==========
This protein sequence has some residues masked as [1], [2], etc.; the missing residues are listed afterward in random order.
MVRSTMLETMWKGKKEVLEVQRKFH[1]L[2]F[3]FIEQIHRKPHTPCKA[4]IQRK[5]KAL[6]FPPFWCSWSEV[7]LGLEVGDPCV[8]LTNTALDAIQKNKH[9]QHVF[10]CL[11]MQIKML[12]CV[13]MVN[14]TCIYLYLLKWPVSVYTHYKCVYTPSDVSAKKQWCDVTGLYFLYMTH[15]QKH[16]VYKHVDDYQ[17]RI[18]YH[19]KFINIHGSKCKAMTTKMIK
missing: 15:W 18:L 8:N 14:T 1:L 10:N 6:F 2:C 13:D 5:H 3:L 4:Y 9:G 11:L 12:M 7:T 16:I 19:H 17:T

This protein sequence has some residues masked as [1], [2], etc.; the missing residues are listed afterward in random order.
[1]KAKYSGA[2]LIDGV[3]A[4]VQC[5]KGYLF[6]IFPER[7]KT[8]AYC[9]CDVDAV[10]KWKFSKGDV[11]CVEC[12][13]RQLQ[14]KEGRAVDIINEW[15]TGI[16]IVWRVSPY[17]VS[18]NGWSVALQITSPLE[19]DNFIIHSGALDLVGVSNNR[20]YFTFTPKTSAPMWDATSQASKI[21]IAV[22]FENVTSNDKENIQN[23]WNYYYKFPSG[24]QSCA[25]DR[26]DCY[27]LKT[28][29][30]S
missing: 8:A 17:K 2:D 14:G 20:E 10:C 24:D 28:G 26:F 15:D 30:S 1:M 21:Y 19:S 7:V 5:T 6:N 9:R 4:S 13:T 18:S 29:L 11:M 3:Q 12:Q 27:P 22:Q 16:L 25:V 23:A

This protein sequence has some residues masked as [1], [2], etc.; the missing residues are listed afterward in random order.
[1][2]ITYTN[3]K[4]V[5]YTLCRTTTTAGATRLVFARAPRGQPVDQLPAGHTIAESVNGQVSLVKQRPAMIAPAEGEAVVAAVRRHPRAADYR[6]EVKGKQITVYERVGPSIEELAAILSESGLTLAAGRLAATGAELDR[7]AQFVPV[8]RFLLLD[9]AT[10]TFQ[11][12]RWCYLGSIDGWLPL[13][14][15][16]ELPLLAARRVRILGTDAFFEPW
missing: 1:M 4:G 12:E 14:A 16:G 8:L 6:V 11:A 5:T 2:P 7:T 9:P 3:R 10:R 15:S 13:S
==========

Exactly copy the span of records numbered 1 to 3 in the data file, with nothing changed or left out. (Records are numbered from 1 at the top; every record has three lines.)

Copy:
This protein sequence has some residues masked as [1], [2], etc.; the missing residues are listed afterward in random order.
MVRSTMLETMWKGKKEVLEVQRKFH[1]L[2]F[3]FIEQIHRKPHTPCKA[4]IQRK[5]KAL[6]FPPFWCSWSEV[7]LGLEVGDPCV[8]LTNTALDAIQKNKH[9]QHVF[10]CL[11]MQIKML[12]CV[13]MVN[14]TCIYLYLLKWPVSVYTHYKCVYTPSDVSAKKQWCDVTGLYFLYMTH[15]QKH[16]VYKHVDDYQ[17]RI[18]YH[19]KFINIHGSKCKAMTTKMIK
missing: 15:W 18:L 8:N 14:T 1:L 10:N 6:F 2:C 13:D 5:H 3:L 4:Y 9:G 11:L 12:M 7:T 16:I 19:H 17:T

This protein sequence has some residues masked as [1], [2], etc.; the missing residues are listed afterward in random order.
[1]KAKYSGA[2]LIDGV[3]A[4]VQC[5]KGYLF[6]IFPER[7]KT[8]AYC[9]CDVDAV[10]KWKFSKGDV[11]CVEC[12][13]RQLQ[14]KEGRAVDIINEW[15]TGI[16]IVWRVSPY[17]VS[18]NGWSVALQITSPLE[19]DNFIIHSGALDLVGVSNNR[20]YFTFTPKTSAPMWDATSQASKI[21]IAV[22]FENVTSNDKENIQN[23]WNYYYKFPSG[24]QSCA[25]DR[26]DCY[27]LKT[28][29][30]S
missing: 8:A 17:K 2:D 14:G 20:E 10:C 24:D 28:G 26:F 15:D 30:S 1:M 21:Y 19:S 7:V 5:T 6:N 9:R 4:S 13:T 18:S 29:L 11:M 3:Q 12:Q 27:P 22:Q 16:L 25:V 23:A

This protein sequence has some residues masked as [1], [2], etc.; the missing residues are listed afterward in random order.
[1][2]ITYTN[3]K[4]V[5]YTLCRTTTTAGATRLVFARAPRGQPVDQLPAGHTIAESVNGQVSLVKQRPAMIAPAEGEAVVAAVRRHPRAADYR[6]EVKGKQITVYERVGPSIEELAAILSESGLTLAAGRLAATGAELDR[7]AQFVPV[8]RFLLLD[9]AT[10]TFQ[11][12]RWCYLGSIDGWLPL[13][14][15][16]ELPLLAARRVRILGTDAFFEPW
missing: 1:M 4:G 12:E 14:A 16:G 8:L 6:V 11:A 5:T 2:P 7:T 9:P 3:R 10:R 15:S 13:S